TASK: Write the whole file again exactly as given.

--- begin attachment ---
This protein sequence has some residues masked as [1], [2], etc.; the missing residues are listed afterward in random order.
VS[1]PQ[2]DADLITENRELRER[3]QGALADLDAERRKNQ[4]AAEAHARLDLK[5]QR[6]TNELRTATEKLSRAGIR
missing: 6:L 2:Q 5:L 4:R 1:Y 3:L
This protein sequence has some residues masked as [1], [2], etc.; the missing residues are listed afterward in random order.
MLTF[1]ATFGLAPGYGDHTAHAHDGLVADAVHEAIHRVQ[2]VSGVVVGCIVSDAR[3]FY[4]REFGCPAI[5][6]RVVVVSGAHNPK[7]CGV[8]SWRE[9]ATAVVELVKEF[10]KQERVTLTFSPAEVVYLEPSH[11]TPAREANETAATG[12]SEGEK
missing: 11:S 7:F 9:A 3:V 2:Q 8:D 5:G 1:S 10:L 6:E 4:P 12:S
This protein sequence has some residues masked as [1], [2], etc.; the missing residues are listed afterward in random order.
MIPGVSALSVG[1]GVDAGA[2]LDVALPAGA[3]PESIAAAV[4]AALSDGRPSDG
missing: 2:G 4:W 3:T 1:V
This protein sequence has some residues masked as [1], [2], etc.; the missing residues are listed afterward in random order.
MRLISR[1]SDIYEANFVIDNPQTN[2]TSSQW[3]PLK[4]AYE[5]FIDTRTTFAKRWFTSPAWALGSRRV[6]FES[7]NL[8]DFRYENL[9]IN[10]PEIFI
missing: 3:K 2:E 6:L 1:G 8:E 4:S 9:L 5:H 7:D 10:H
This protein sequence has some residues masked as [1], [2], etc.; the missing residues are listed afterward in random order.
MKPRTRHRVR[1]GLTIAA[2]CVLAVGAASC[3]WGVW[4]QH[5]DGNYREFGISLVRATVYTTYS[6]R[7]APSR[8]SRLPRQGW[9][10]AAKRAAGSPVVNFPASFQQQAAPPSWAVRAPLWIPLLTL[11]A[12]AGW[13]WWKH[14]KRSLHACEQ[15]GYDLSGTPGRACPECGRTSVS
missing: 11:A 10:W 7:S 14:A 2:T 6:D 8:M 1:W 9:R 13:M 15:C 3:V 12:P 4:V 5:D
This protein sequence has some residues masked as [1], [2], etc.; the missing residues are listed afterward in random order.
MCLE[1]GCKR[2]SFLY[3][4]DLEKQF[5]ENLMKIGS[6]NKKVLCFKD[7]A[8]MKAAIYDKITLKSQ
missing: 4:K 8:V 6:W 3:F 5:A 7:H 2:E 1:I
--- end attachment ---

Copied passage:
This protein sequence has some residues masked as [1], [2], etc.; the missing residues are listed afterward in random order.
VS[1]PQ[2]DADLITENRELRER[3]QGALADLDAERRKNQ[4]AAEAHARLDLK[5]QR[6]TNELRTATEKLSRAGIR
missing: 6:L 2:Q 5:L 4:R 1:Y 3:L
This protein sequence has some residues masked as [1], [2], etc.; the missing residues are listed afterward in random order.
MLTF[1]ATFGLAPGYGDHTAHAHDGLVADAVHEAIHRVQ[2]VSGVVVGCIVSDAR[3]FY[4]REFGCPAI[5][6]RVVVVSGAHNPK[7]CGV[8]SWRE[9]ATAVVELVKEF[10]KQERVTLTFSPAEVVYLEPSH[11]TPAREANETAATG[12]SEGEK
missing: 11:S 7:F 9:A 3:V 2:Q 8:D 5:G 1:S 10:L 6:E 4:P 12:S
This protein sequence has some residues masked as [1], [2], etc.; the missing residues are listed afterward in random order.
MIPGVSALSVG[1]GVDAGA[2]LDVALPAGA[3]PESIAAAV[4]AALSDGRPSDG
missing: 2:G 4:W 3:T 1:V
This protein sequence has some residues masked as [1], [2], etc.; the missing residues are listed afterward in random order.
MRLISR[1]SDIYEANFVIDNPQTN[2]TSSQW[3]PLK[4]AYE[5]FIDTRTTFAKRWFTSPAWALGSRRV[6]FES[7]NL[8]DFRYENL[9]IN[10]PEIFI
missing: 3:K 2:E 6:L 1:G 8:E 4:S 9:L 5:H 7:D 10:H
This protein sequence has some residues masked as [1], [2], etc.; the missing residues are listed afterward in random order.
MKPRTRHRVR[1]GLTIAA[2]CVLAVGAASC[3]WGVW[4]QH[5]DGNYREFGISLVRATVYTTYS[6]R[7]APSR[8]SRLPRQGW[9][10]AAKRAAGSPVVNFPASFQQQAAPPSWAVRAPLWIPLLTL[11]A[12]AGW[13]WWKH[14]KRSLHACEQ[15]GYDLSGTPGRACPECGRTSVS
missing: 11:A 10:W 7:S 14:A 2:T 6:D 8:M 1:W 9:R 13:M 15:C 3:V 12:P 4:V 5:D
This protein sequence has some residues masked as [1], [2], etc.; the missing residues are listed afterward in random order.
MCLE[1]GCKR[2]SFLY[3][4]DLEKQF[5]ENLMKIGS[6]NKKVLCFKD[7]A[8]MKAAIYDKITLKSQ
missing: 4:K 8:V 6:W 3:F 5:A 7:H 2:E 1:I